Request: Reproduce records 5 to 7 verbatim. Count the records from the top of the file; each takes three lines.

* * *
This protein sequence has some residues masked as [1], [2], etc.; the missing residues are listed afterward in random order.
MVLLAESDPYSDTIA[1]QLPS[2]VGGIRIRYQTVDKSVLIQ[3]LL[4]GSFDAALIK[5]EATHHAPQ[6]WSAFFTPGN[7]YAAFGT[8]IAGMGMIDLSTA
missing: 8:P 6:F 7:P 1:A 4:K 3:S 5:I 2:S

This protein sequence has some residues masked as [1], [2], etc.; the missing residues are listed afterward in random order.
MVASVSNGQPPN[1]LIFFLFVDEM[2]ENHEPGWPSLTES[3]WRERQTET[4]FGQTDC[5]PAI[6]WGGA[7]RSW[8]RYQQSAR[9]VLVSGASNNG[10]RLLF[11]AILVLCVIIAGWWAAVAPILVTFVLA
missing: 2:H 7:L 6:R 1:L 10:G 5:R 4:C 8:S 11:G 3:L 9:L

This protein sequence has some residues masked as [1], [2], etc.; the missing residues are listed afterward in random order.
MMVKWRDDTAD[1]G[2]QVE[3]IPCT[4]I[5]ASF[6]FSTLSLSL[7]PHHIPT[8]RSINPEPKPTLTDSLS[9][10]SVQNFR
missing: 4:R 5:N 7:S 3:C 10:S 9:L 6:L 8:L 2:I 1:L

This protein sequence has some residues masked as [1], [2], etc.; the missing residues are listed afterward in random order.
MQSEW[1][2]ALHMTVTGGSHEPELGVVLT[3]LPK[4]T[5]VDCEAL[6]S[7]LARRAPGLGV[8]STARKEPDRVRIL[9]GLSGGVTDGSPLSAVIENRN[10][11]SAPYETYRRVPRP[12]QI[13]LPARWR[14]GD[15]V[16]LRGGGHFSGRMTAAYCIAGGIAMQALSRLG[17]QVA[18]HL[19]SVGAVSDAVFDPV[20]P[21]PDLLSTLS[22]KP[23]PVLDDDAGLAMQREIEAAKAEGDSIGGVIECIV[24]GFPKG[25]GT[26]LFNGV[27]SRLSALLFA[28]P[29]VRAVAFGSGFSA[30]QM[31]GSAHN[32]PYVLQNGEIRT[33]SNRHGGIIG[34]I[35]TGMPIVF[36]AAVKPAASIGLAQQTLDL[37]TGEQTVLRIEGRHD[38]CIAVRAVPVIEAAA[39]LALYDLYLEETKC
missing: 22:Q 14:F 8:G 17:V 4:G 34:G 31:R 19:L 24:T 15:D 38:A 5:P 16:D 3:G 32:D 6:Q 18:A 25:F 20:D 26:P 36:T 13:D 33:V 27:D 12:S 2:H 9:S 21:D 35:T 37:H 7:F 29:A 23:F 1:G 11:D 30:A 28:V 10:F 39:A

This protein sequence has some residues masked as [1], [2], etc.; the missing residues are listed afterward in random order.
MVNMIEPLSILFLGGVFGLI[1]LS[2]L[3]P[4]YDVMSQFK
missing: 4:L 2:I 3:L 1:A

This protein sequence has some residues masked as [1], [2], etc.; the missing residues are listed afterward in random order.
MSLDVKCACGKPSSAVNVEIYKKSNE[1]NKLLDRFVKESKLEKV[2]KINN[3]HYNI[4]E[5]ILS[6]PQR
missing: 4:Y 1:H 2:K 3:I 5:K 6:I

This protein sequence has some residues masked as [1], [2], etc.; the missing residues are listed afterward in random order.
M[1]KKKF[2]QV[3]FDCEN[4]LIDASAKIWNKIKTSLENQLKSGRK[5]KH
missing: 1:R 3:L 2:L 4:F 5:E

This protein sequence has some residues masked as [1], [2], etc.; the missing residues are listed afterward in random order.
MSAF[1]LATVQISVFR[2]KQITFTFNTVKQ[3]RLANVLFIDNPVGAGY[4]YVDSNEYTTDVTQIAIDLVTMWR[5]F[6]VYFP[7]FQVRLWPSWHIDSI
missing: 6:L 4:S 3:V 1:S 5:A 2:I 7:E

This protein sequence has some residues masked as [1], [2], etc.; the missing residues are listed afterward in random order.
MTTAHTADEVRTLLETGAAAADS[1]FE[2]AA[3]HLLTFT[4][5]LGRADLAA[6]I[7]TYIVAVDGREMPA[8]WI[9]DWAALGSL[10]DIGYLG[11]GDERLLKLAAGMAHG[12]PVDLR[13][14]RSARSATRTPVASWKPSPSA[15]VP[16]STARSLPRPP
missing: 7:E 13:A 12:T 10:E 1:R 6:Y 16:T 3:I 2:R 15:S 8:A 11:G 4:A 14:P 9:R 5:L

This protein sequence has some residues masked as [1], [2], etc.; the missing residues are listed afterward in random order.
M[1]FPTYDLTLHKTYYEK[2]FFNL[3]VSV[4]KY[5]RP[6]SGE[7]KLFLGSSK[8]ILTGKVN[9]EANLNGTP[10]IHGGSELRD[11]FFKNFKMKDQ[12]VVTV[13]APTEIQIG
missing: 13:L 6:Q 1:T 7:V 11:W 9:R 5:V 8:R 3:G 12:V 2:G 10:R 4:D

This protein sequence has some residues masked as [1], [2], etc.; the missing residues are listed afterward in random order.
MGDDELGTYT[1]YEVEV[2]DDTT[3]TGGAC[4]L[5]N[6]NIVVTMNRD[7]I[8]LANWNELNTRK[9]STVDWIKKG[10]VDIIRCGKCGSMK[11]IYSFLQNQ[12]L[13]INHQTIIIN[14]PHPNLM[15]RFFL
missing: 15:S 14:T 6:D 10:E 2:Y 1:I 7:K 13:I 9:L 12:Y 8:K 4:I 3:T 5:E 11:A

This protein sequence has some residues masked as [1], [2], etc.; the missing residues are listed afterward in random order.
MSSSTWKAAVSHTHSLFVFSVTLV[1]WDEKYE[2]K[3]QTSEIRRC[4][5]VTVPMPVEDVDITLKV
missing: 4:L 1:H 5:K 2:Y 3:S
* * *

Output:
This protein sequence has some residues masked as [1], [2], etc.; the missing residues are listed afterward in random order.
MVNMIEPLSILFLGGVFGLI[1]LS[2]L[3]P[4]YDVMSQFK
missing: 4:L 2:I 3:L 1:A

This protein sequence has some residues masked as [1], [2], etc.; the missing residues are listed afterward in random order.
MSLDVKCACGKPSSAVNVEIYKKSNE[1]NKLLDRFVKESKLEKV[2]KINN[3]HYNI[4]E[5]ILS[6]PQR
missing: 4:Y 1:H 2:K 3:I 5:K 6:I

This protein sequence has some residues masked as [1], [2], etc.; the missing residues are listed afterward in random order.
M[1]KKKF[2]QV[3]FDCEN[4]LIDASAKIWNKIKTSLENQLKSGRK[5]KH
missing: 1:R 3:L 2:L 4:F 5:E